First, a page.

Argonne National Laboratory

Argonne National Laboratory

Argonne National Laboratory
Construction Sequence 8
II: Buildings and Grounds
The heart of the Zero Gradient Synchrotron (ZGS) at Atomic Energy Commission's Argonne National Laboratory. A grass-covered mound, approximately 50 feet high, covers the doughnut-shaped ring building, which is 212 feet in diameter. Inside this building, within a 200-foot ring of steel magnets weighing a total of 4800 tons, tiny protons-the nuclei of hydrogen atoms-are accelerated to 12.5 billion electron volts. The protons and beams of secondary particles are shot into experimental buildings in the foreground. Buildings behind the mound house beam injector and control systems of the ZGS. In the upper right hand corner is the High Energy Physics Building where physicists who use the ZGS will have their offices and laboratories. Many of these physicists will come from Midwestern universities. Argonne National Laboratory is operated by the University of Chicago for the Atomic Energy Commission.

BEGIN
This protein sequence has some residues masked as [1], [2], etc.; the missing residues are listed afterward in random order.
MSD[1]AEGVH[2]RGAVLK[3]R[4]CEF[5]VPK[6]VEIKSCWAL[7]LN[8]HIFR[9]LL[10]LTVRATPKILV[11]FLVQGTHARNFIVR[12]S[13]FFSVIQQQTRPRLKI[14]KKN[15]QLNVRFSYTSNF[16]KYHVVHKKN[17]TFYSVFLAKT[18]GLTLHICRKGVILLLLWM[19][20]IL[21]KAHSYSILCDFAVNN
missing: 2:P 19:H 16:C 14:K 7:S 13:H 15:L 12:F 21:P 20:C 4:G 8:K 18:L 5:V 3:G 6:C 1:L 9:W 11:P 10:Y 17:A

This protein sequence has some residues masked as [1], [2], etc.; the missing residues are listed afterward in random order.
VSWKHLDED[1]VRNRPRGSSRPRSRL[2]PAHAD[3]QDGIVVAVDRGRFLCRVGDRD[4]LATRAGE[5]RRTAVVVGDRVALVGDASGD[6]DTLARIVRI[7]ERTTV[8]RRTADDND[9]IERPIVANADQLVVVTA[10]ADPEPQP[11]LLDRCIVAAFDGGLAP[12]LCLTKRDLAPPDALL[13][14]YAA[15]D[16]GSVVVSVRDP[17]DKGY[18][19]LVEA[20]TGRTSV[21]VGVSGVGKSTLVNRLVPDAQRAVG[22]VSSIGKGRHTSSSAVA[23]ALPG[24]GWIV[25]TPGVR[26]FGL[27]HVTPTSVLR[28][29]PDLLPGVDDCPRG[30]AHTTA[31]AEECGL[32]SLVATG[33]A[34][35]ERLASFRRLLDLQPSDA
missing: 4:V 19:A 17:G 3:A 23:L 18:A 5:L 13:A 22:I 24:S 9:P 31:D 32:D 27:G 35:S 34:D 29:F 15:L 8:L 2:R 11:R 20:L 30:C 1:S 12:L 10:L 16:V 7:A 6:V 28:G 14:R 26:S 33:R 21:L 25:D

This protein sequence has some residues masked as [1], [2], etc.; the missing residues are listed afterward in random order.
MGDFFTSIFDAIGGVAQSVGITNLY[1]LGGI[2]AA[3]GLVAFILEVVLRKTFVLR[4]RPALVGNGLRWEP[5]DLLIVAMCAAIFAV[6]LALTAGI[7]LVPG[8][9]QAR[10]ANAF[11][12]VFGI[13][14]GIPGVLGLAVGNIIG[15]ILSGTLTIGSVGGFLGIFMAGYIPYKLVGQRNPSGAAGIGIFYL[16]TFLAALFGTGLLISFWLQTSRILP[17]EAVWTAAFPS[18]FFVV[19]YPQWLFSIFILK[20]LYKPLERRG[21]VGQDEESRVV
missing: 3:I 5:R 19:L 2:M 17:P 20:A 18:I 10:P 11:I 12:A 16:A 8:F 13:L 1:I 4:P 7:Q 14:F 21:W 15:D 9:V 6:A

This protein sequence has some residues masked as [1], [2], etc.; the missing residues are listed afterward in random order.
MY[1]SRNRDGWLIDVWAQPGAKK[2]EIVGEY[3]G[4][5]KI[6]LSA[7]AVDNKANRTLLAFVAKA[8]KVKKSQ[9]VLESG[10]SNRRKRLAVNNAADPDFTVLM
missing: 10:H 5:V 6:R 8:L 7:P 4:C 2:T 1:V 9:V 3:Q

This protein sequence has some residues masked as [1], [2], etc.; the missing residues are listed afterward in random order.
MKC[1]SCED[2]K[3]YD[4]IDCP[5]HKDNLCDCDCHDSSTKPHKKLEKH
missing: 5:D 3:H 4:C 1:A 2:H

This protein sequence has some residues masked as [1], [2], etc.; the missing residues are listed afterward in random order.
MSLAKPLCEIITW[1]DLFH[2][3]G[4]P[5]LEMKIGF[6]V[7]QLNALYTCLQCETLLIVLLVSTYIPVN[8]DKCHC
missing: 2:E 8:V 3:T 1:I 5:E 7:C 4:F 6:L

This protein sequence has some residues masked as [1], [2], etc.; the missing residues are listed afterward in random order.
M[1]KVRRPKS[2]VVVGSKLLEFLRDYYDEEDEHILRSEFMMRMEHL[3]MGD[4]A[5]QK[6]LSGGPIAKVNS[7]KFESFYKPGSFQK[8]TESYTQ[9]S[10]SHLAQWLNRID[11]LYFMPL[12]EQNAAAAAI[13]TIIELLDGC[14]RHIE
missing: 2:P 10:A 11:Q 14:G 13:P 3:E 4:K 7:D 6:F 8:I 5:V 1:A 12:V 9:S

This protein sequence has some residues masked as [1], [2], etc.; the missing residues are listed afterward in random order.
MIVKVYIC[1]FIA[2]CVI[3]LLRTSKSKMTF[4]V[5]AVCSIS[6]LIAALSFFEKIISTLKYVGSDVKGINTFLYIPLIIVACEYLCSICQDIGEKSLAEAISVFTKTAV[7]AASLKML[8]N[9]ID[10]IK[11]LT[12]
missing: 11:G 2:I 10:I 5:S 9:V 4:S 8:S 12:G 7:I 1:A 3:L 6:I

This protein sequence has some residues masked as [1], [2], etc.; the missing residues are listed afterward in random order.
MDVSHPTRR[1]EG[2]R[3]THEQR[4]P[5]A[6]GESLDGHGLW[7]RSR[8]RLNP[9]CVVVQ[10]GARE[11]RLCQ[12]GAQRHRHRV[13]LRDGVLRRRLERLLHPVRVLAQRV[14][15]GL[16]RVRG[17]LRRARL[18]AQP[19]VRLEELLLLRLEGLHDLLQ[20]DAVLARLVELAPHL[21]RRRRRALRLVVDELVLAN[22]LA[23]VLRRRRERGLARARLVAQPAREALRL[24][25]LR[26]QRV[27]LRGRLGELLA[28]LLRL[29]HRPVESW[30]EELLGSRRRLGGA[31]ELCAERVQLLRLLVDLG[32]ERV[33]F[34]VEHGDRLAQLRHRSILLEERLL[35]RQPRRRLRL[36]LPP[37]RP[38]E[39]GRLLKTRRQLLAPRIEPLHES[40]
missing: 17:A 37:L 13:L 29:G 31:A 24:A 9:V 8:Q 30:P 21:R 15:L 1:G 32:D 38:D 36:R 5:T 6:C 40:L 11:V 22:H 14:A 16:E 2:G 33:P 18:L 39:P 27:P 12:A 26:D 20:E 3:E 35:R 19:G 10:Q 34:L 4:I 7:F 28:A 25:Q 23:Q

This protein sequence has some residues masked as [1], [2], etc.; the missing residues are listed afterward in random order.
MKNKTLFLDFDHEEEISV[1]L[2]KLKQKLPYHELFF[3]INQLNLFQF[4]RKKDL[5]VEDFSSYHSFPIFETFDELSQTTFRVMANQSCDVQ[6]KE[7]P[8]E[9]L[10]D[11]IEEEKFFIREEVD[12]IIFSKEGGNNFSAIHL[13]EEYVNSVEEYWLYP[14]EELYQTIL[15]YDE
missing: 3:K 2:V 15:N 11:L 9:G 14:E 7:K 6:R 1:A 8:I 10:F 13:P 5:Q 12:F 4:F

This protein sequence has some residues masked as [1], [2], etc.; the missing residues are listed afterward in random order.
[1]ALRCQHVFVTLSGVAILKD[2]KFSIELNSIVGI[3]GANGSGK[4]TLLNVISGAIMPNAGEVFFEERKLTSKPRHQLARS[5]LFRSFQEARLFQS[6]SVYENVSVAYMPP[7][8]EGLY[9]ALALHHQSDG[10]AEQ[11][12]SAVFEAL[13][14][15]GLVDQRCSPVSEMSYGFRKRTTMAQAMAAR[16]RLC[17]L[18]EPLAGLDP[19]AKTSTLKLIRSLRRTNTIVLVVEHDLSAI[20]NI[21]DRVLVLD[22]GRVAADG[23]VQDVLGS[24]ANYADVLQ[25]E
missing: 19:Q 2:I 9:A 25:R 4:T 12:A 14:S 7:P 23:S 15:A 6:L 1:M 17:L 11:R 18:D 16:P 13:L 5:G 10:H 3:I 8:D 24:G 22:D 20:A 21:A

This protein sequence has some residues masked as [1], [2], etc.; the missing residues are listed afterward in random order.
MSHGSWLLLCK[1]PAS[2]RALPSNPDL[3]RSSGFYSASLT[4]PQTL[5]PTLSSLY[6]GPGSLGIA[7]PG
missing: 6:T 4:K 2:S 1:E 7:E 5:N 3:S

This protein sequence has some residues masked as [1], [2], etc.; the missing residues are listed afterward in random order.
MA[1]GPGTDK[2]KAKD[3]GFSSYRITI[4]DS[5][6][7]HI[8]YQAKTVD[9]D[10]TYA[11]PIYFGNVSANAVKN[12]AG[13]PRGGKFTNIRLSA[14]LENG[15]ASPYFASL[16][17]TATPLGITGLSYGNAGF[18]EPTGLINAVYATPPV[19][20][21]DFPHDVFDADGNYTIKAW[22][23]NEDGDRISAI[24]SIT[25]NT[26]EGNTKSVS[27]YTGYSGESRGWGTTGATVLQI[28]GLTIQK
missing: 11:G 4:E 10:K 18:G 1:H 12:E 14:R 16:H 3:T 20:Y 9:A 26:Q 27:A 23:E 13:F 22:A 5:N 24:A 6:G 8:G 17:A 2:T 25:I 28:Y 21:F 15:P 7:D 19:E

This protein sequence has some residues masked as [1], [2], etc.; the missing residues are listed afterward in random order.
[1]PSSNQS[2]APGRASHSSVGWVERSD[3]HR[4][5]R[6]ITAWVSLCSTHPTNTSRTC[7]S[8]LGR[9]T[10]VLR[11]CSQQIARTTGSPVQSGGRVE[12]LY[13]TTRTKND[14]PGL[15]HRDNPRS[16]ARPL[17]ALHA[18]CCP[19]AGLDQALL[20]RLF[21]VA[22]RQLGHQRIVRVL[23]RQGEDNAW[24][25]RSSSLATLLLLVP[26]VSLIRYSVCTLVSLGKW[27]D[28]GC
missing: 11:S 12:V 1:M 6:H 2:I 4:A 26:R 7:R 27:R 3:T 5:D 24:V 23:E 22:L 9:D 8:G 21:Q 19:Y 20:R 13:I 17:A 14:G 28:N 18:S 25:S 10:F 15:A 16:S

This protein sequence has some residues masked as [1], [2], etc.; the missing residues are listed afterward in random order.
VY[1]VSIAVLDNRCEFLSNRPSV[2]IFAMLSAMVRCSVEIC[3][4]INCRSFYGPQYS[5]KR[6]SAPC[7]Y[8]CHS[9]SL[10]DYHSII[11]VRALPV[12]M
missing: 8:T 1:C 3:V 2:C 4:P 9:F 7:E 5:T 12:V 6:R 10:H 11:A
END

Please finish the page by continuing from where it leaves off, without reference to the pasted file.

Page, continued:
Metallurgical Laboratory, Manhattan Engineer District
Zero gradient synchrotrons | Particle accelerators | Nuclear physics--Instruments | Particles (Nuclear physics)
Argonne National Laboratory
Photographic prints; 20.4 x 26.7 cm
9700 S. Cass Avenue | Argonne, Illinois
Archival Photographic Files
University of Chicago Library, Special Collections Research Center

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